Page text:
What Is a Strong Wool?
As a longwool shepherd, I’ve always loved the term “strong wool.” Most of the time, “strong” means “coarse.” However, “coarse,” or the loathsome “scratchy,” descriptors tend to bring a negative connotation. I find the term “strong” in older resources, which would have found important roles for durable wools. Strength is an attribute.
These terms are, of course, relative. In Nola and Jane Fournier’s classic book In Sheep’s Clothing, they define strong as “A term used to describe coarse wool.” Deb Robson goes further in The Field Guide to Fleece: “Strong wool. A wool that has a relatively coarse fiber diameter and is comparably durable. Strength in wools is a relative, not absolute, concept.”
There are Merinos that could be described as fine or strong, and there are Border Leicesters in my own flock that could be described as fine or strong. Generally speaking, however, if someone says they purchased a strong-wool fleece, I would first envision breeds such as Lincoln, Leicester Longwool, Border Leicester, Karakul, Cotswold, Coopworth, and others.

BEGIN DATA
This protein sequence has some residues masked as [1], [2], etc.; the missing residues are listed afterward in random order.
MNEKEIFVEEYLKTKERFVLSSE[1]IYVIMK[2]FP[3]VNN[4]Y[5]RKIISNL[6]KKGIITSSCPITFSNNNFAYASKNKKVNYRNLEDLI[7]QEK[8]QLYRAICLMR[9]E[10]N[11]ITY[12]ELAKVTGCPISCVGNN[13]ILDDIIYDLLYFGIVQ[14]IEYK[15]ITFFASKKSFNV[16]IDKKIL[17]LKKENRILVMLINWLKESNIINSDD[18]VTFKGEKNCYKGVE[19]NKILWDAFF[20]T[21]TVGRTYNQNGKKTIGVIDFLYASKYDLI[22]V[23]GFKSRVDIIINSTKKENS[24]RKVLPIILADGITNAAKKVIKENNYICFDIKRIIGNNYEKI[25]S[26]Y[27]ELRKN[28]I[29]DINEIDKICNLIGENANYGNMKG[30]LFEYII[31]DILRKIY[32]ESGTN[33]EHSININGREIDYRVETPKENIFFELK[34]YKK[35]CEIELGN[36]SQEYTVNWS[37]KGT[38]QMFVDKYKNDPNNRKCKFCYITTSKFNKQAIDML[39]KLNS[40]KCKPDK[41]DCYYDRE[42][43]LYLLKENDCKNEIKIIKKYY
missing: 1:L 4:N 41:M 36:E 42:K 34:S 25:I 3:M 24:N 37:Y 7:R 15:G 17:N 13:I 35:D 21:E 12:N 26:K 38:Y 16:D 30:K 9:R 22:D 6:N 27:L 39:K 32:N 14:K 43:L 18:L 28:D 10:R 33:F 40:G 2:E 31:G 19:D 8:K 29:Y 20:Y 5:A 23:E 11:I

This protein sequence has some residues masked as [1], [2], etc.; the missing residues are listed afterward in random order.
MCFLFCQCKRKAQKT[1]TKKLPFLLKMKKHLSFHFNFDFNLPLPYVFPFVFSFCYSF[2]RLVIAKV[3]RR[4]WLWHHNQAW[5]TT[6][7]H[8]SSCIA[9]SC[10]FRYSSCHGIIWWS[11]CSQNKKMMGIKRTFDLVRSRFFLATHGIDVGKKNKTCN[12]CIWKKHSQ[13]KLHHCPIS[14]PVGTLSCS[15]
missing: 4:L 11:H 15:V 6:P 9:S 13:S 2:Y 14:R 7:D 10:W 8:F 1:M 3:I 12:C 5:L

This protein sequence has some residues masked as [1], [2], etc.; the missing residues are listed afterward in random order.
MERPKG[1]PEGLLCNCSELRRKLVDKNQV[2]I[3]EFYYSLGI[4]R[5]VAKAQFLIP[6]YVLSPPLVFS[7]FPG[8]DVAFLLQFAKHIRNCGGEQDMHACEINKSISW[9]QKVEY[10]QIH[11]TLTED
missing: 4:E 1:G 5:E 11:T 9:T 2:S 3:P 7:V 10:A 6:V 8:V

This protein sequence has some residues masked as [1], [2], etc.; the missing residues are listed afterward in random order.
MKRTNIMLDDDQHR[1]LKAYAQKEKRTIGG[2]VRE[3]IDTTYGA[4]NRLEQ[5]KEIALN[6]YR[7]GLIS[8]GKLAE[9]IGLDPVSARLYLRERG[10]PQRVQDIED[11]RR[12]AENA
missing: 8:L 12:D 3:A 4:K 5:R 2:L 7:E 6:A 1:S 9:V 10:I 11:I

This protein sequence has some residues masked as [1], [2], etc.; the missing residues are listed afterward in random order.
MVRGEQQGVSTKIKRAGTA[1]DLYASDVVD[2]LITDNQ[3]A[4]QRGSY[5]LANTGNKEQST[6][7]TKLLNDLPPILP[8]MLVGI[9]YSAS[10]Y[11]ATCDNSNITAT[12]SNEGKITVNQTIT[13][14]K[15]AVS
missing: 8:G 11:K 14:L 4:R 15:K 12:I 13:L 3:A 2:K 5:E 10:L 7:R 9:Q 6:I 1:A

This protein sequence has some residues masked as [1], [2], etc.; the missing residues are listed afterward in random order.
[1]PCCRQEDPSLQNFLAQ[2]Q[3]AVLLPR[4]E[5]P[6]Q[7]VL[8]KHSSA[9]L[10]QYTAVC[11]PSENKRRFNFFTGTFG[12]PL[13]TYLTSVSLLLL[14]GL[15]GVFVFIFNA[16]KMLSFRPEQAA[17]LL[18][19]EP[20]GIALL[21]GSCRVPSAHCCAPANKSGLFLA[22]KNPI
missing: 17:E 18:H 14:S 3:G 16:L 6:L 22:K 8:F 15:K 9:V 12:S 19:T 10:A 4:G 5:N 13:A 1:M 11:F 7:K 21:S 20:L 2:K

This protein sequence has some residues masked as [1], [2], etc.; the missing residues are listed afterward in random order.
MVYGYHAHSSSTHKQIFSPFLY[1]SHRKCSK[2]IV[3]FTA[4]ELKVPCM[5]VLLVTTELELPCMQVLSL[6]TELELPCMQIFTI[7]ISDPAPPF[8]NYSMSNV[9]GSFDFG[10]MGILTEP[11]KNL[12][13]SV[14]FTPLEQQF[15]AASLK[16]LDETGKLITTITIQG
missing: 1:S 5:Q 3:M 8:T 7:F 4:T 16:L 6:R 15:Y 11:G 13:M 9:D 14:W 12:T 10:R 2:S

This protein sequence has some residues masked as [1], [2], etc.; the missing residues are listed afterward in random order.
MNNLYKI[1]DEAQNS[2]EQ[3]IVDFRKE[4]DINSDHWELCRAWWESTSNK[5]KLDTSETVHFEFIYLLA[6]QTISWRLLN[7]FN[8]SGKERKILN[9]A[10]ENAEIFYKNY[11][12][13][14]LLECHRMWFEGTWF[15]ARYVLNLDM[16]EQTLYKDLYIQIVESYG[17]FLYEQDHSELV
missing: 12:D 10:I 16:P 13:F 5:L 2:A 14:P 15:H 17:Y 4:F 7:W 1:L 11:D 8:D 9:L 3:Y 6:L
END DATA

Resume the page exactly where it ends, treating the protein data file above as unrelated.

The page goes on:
Spinning Strong Wools
As a passionate strong-wool spinner, I like to spread the word that these wools can be spun into an impressive range of yarns, but it took me years of studying their reaction to twist to get the full range I wanted. Preparation, drafting technique, and twist all dramatically impact the yarns we create. You might find in your spinning practice that strong wools change more dramatically than finewools with small differences in twist. A little extra twist will change a lofty, haloed knitting yarn into a firm, indestructible warp yarn.
Using Cotswold roving from Phoenix Farm and a short-forward (worsted) draw, I created three very different yarns simply by adjusting twist. Yarn A is low twist in both the singles and ply steps, and it is supple and lightweight. This fragile, high-luster yarn is great for weft-faced weaving. Yarn B is a low-twist singles plied with medium twist. This is a wonderful knitting yarn. Yarn C is high twist in both singles and ply. This yarn is tough and resilient. Use it for reliable warps, swoon-worthy sewing thread, and crocheted bags (see Katrina King’s market bag, above).